Games have been good to Halloween over the last couple of years. DLC packs have provided us with the likes of Borderlands’ Zombie Island of Dr Ned, and more recently, InFamous 2 has gotten in on the act with the slight but loveable Festival Of Blood. Then, of course, there’s Costume Quest, Double Fine’s equivalent of a Peanuts seasonal special. It may not be a particularly deep RPG, but with its freshly mown lawns, its tidy piles of autumn leaves, and its grinning, gap-toothed pumpkin lanterns, it’s a victory for pure atmosphere.
And now Nitrome’s come up with Stumped, a wonderfully seasonal action puzzle game that’s as challenging as it is spooky. (Although, in the spirit of trick as well as treat, I’m very sorry to report you may have to sit through a brief advert for Noel Gallagher’s new album in order to get to it.) Playing as a disembodied foot – freshly wrenched from some poor Frankenstein’s monster, by the looks of it – your job is to hop through a series of increasingly hazardous gauntlets, collecting pumpkins and making it to the exit without running foul of any enemies or environmental hazards.
As is always the case with Nitrome, each level introduces a handful of new ideas, with locks and keys turning up early on, alongside flaming vents, turrets, and electrical spikes. What makes the game truly devious, however, is that you have control over only one aspect of your movement, with each press of the space bar turning you to your right by 90 degrees (or on certain surfaces, left by 90 degrees).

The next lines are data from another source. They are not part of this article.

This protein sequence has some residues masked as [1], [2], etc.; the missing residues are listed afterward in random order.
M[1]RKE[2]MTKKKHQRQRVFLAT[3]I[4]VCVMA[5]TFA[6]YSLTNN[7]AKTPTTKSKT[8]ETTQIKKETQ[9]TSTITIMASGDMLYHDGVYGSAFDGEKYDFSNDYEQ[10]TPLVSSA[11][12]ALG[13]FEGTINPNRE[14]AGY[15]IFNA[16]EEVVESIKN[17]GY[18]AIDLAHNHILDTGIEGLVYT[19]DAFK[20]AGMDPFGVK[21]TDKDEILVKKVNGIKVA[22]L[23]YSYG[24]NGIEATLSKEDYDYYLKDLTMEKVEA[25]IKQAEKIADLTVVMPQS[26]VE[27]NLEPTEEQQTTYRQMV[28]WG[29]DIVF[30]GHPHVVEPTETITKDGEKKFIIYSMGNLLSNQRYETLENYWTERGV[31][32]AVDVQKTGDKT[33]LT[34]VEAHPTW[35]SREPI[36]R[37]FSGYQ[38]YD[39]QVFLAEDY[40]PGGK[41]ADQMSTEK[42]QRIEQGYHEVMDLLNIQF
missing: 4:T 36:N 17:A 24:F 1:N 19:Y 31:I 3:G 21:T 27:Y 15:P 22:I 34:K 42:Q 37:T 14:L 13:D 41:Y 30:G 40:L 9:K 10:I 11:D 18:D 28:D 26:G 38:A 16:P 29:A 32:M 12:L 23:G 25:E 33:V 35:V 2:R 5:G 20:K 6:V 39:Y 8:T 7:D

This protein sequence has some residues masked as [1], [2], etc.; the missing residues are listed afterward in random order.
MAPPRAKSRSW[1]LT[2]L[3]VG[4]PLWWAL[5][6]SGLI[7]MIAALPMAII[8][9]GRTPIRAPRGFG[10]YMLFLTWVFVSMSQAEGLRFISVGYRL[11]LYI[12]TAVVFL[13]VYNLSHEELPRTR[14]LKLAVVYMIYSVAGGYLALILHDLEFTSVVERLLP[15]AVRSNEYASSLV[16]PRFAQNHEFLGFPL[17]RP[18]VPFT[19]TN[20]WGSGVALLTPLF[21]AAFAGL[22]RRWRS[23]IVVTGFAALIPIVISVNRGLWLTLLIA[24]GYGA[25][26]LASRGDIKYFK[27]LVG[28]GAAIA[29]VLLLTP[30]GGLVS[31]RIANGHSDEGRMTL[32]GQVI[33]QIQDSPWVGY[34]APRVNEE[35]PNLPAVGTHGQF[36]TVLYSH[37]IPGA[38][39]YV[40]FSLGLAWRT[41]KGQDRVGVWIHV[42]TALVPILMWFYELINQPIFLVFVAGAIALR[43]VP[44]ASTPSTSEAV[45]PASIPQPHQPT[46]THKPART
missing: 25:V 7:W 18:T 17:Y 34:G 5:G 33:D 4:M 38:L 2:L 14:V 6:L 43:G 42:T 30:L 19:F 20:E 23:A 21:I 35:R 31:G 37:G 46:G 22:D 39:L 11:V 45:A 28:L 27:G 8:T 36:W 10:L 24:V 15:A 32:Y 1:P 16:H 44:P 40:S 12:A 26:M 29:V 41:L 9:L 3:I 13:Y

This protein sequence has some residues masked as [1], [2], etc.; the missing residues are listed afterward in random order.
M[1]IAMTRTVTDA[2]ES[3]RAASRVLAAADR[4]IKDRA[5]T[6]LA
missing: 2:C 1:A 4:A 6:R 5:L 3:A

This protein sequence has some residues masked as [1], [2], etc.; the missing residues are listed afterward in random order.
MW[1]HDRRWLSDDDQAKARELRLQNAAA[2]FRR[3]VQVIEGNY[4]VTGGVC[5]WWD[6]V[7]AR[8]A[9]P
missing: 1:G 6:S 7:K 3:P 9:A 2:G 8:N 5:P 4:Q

There’s something truly nightmarish about limited agency in any game, and it only gets worse when you’re not able to arrest your forward momentum at all. When faced with a particularly nasty obstacle in Stumped, you may often find yourself falling into frantic holding patterns as you turn endlessly on the spot while working out what to do next. Many of the game’s later levels initially struck me as being flat out impossible when I first saw them.
They’re not, of course, and they always have a smart best-case solution laced through them, taking you from pumpkin to pumpkin to exit in a tiny number of moves, and with no bother from the roving enemies. Stumped is ultimately one of those games where victory comes from understanding that your own limitations may actually be strengths: in that respect, it reminds me a little bit of when you’re starting to learn chess, and you’re struggling to get the best out of the knights. There’s that special moment with chess that comes when you finally understand exactly what those problematic horses are good for, and there’s a similar epiphany waiting for you within Stumped: the controls start to make sense, and suddenly you can soar through each level in twists and turns that mirror the loops and arcs of the theremin soundtrack.
Don’t play it today, then – play it on Monday night when you’re waiting for the doorbell to start ringing.